• Museum | History

    Museo Ideale Leonardo Da Vinci

Drinking Bacchus | Guido Reni

Connected to the Museo Ideale Leonardo Da Vinci, the Leonardo Museum and the Renaissance of wine was born in 2019.

The building is located in Sant’Ippolito in Valle, in the place that takes its name from the Romanesque church and from the ancient Popolo extended on the banks of the Arno and the torrent that Leonardo called “the river Streda”. It is part of the sixteenth-century complex, formerly owned by the Uguccioni family, descendants of Bernardo di Uguccione di Lippo, Prior of the Arts in Florence in 1444 and of Giovanni Uguccioni husband of Nannina Rucellai, great-grandson of Lorenzo the Magnificent. It includes a chapel originally mentioned in the Bull of Celestine III of 8 June 1152 under the name of the Saints Ippolito and Cassiano.

Restored from scratch and equipped for exhibition purposes with appropriate technologies to host original works, the new museum space will constitute an independent section connected to the Ideal Museum Leonardo Da Vinci, in a typical context of the Tuscan landscape, close to the Etruscan-Roman settlement of Petroio.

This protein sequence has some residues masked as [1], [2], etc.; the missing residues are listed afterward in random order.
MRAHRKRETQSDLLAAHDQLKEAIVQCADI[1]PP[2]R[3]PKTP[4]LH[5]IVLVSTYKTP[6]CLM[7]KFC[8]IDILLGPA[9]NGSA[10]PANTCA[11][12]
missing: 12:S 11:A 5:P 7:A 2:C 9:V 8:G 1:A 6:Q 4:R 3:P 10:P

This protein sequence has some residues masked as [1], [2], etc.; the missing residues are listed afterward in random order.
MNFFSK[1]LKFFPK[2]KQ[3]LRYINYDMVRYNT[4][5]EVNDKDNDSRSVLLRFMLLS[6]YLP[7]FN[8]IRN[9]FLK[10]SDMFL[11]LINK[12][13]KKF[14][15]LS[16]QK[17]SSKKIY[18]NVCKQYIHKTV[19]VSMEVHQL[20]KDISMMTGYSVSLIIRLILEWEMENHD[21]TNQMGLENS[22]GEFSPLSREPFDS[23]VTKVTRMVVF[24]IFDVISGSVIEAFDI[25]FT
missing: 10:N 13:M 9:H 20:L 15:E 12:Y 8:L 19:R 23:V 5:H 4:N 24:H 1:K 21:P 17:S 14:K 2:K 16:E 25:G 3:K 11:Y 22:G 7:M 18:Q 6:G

Despite the limits of space, it documents Leonardo’s relations with agriculture, which played an important role in his biography and in his studies, starting from childhood, in the context of the paternal family that owned several vineyards and olive groves between Vinci (by his grandfather) and Bacchereto di Carmignano (by his grandmother). The artist-scientist involved it in his technological and nature studies; in fables, prophecies and allegories; in observations on the cultivation of vines from Vigevano to Cesena; and instructions to produce an excellent wine. He also designed several traditional and innovative tools and crushers (philologically and artfully reinterpreted)…

Vinci himself owned several vineyards. Ludovico il Moro gave him a vineyard in Milan at Porta Vercellina, he bought plots of land in Fiesole, and his Uncle Francesco bequeathed his estates near Vinci to him…

In addition to the historical framework linked to the territory of Vinci and Tuscany, the exhibition itinerary proceeds from some archaeological references with discoveries from the Etruscan era, up to the time of the Medici and the Leonardism in the making…